Squeezed Consumers Are Missing Credit Card, Auto Loan Payments

Analysts say problem is going to get worse in the months ahead
By Rob Quinn,  Newser Staff
Posted Aug 31, 2023 6:40 PM CDT
Squeezed Consumers Are Missing Credit Card, Auto Loan Payments
"People don’t like going into default or delinquency with credit cards," says Neil Saunders at analytics company GlobalData. "It makes a lot of people feel very nervous and unhappy."   (Getty Images/allanswart)

Americans squeezed by high prices and high interest rates are failing to make payments on credit cards and auto loans—and analysts expect loan delinquencies to keep rising before the situation improves for consumers, especially those on lower incomes. "The increase in delinquencies and defaults is symptomatic of the tough decisions that these households are having to make right now—whether to pay their credit card bills, their rent, or buy groceries," Mark Zandi, chief economist at Moody's Analytics, tells the Washington Post.

According to the New York Fed, the rate of new credit card delinquencies hit 7.2% in the second quarter of this year and new auto loan delinquencies hit 7.3%, with both figures above pre-pandemic levels, Yahoo Finance reports. The NY Fed says credit card balances in the US have risen about $1 trillion for the first time. Analysts say auto loan delinquencies are now their highest since the financial crisis of 2007-2008 and the rate is expected to keep climbing until next year. Loan rejection rates have soared and many lenders have either scaled back auto loans or stopped making them altogether, per USA Today.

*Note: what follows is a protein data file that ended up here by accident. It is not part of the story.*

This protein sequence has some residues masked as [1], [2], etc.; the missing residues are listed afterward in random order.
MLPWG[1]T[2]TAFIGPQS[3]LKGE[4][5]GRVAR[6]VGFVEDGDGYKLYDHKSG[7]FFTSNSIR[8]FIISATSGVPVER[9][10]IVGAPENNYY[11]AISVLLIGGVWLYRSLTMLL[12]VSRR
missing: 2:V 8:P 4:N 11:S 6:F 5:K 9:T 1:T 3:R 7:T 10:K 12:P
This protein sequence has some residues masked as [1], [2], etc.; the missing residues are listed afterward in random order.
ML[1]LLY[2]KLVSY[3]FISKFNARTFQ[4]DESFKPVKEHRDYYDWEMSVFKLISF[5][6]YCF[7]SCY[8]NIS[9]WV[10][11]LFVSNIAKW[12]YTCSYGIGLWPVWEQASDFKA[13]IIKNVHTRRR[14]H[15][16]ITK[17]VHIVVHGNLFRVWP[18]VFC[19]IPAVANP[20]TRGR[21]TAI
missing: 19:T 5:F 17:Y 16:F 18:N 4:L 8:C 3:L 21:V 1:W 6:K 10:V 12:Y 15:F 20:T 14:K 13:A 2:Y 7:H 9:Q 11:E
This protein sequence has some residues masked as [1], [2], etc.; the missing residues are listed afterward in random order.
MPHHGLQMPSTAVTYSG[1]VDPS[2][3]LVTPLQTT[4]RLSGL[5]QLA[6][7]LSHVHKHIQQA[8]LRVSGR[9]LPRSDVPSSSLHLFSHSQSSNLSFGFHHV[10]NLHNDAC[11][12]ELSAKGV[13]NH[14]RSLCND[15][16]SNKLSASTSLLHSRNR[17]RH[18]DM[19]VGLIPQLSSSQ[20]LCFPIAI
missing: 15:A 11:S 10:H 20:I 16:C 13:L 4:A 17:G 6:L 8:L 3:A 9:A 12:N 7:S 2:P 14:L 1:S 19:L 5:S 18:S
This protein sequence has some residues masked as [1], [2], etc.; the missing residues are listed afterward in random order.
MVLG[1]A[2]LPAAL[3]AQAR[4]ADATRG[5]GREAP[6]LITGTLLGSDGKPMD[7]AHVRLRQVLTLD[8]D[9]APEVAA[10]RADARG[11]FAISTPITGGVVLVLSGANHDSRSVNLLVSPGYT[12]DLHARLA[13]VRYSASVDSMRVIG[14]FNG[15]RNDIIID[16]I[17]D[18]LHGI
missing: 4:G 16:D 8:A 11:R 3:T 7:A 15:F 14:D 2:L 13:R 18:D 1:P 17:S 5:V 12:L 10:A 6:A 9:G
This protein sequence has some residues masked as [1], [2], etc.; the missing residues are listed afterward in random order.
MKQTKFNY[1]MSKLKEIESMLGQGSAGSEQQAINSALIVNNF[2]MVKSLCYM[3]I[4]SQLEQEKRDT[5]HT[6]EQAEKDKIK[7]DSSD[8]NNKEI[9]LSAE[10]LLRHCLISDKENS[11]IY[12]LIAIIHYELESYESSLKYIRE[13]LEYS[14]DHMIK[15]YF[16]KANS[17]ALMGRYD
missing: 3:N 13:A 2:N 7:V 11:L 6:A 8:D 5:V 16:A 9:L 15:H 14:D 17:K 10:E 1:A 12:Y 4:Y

In another sign of how squeezed consumers have become, more shoppers are using "buy now, pay later" services even for essentials like groceries, the Post reports. Analysts say that while the economy remains in good shape, things are likely to get even worse for many consumers in the months to come, with student loan payments set to resume in October, higher electricity and heating bills in the winter, and the cost of the holidays. One potential upside, economists say, is that the Fed might view the struggle to repay credit card and auto debt as a sign that the economy has slowed down enough for it to stop raising interest rates in an effort to tame inflation. (Macy's says credit card delinquencies have "accelerated" in recent months and it expects holiday spending to be weak.)

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